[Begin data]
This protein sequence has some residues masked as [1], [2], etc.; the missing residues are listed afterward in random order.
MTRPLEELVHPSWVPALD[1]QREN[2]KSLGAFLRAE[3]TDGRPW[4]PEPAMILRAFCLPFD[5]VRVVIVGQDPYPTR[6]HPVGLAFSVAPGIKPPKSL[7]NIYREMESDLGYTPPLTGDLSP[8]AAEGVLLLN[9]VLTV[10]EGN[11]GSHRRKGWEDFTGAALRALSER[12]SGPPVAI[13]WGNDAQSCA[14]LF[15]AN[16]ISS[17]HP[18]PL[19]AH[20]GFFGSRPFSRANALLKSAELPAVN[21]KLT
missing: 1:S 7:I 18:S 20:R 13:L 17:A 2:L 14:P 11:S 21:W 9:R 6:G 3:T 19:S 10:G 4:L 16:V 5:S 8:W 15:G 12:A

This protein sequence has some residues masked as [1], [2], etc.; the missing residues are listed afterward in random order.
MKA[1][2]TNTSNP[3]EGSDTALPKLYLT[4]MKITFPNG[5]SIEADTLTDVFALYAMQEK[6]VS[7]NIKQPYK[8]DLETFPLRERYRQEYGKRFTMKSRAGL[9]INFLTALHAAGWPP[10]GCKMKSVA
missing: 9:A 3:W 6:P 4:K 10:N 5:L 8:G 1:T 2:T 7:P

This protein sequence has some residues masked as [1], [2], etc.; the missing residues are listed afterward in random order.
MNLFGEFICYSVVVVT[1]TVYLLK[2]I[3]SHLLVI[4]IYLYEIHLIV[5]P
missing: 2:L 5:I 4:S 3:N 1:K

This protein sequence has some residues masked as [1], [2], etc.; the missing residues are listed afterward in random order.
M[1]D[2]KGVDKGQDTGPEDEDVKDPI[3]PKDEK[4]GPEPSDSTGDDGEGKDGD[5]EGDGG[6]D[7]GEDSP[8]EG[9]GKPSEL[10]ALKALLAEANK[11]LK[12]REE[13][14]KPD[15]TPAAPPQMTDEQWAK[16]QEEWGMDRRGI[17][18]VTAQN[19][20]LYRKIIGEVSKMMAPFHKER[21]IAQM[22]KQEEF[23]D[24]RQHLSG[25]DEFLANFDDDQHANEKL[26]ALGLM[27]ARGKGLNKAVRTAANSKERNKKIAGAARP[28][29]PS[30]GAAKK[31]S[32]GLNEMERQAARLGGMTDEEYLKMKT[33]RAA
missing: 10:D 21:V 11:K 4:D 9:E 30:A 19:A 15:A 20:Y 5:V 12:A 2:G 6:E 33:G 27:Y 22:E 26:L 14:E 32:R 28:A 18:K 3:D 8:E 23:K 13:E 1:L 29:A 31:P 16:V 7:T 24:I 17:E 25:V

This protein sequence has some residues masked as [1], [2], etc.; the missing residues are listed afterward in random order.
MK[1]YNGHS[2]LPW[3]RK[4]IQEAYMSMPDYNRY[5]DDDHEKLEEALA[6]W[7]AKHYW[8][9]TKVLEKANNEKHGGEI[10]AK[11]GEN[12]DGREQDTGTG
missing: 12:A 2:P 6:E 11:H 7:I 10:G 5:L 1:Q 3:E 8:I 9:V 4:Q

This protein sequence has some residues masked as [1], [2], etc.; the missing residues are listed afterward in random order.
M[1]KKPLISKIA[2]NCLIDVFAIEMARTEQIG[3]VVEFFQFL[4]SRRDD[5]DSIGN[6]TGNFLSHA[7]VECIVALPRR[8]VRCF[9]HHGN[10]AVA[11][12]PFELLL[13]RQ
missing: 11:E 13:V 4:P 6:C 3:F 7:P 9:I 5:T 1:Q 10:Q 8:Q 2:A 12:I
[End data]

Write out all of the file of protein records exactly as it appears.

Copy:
This protein sequence has some residues masked as [1], [2], etc.; the missing residues are listed afterward in random order.
MTRPLEELVHPSWVPALD[1]QREN[2]KSLGAFLRAE[3]TDGRPW[4]PEPAMILRAFCLPFD[5]VRVVIVGQDPYPTR[6]HPVGLAFSVAPGIKPPKSL[7]NIYREMESDLGYTPPLTGDLSP[8]AAEGVLLLN[9]VLTV[10]EGN[11]GSHRRKGWEDFTGAALRALSER[12]SGPPVAI[13]WGNDAQSCA[14]LF[15]AN[16]ISS[17]HP[18]PL[19]AH[20]GFFGSRPFSRANALLKSAELPAVN[21]KLT
missing: 1:S 7:I 18:S 20:R 13:L 17:A 2:L 14:P 11:S 21:W 9:R 6:G 3:T 19:S 10:G 4:L 16:V 5:S 8:W 15:G 12:A

This protein sequence has some residues masked as [1], [2], etc.; the missing residues are listed afterward in random order.
MKA[1][2]TNTSNP[3]EGSDTALPKLYLT[4]MKITFPNG[5]SIEADTLTDVFALYAMQEK[6]VS[7]NIKQPYK[8]DLETFPLRERYRQEYGKRFTMKSRAGL[9]INFLTALHAAGWPP[10]GCKMKSVA
missing: 9:A 3:W 6:P 4:K 10:N 5:L 8:G 1:T 2:T 7:P

This protein sequence has some residues masked as [1], [2], etc.; the missing residues are listed afterward in random order.
MNLFGEFICYSVVVVT[1]TVYLLK[2]I[3]SHLLVI[4]IYLYEIHLIV[5]P
missing: 2:L 5:I 4:S 3:N 1:K

This protein sequence has some residues masked as [1], [2], etc.; the missing residues are listed afterward in random order.
M[1]D[2]KGVDKGQDTGPEDEDVKDPI[3]PKDEK[4]GPEPSDSTGDDGEGKDGD[5]EGDGG[6]D[7]GEDSP[8]EG[9]GKPSEL[10]ALKALLAEANK[11]LK[12]REE[13][14]KPD[15]TPAAPPQMTDEQWAK[16]QEEWGMDRRGI[17][18]VTAQN[19][20]LYRKIIGEVSKMMAPFHKER[21]IAQM[22]KQEEF[23]D[24]RQHLSG[25]DEFLANFDDDQHANEKL[26]ALGLM[27]ARGKGLNKAVRTAANSKERNKKIAGAARP[28][29]PS[30]GAAKK[31]S[32]GLNEMERQAARLGGMTDEEYLKMKT[33]RAA
missing: 10:D 21:V 11:K 4:D 9:E 30:A 19:A 15:A 20:Y 5:V 12:A 2:G 6:E 33:G 27:Y 22:E 26:L 14:E 32:R 28:A 18:K 3:D 8:E 23:K 13:E 1:L 29:A 31:P 16:V 7:T 24:I 17:E 25:V

This protein sequence has some residues masked as [1], [2], etc.; the missing residues are listed afterward in random order.
MK[1]YNGHS[2]LPW[3]RK[4]IQEAYMSMPDYNRY[5]DDDHEKLEEALA[6]W[7]AKHYW[8][9]TKVLEKANNEKHGGEI[10]AK[11]GEN[12]DGREQDTGTG
missing: 12:A 2:P 6:E 11:H 7:I 10:G 5:L 1:Q 3:E 8:I 9:V 4:Q

This protein sequence has some residues masked as [1], [2], etc.; the missing residues are listed afterward in random order.
M[1]KKPLISKIA[2]NCLIDVFAIEMARTEQIG[3]VVEFFQFL[4]SRRDD[5]DSIGN[6]TGNFLSHA[7]VECIVALPRR[8]VRCF[9]HHGN[10]AVA[11][12]PFELLL[13]RQ
missing: 11:E 13:V 4:P 6:C 3:F 7:P 9:I 5:T 1:Q 10:Q 8:Q 2:A 12:I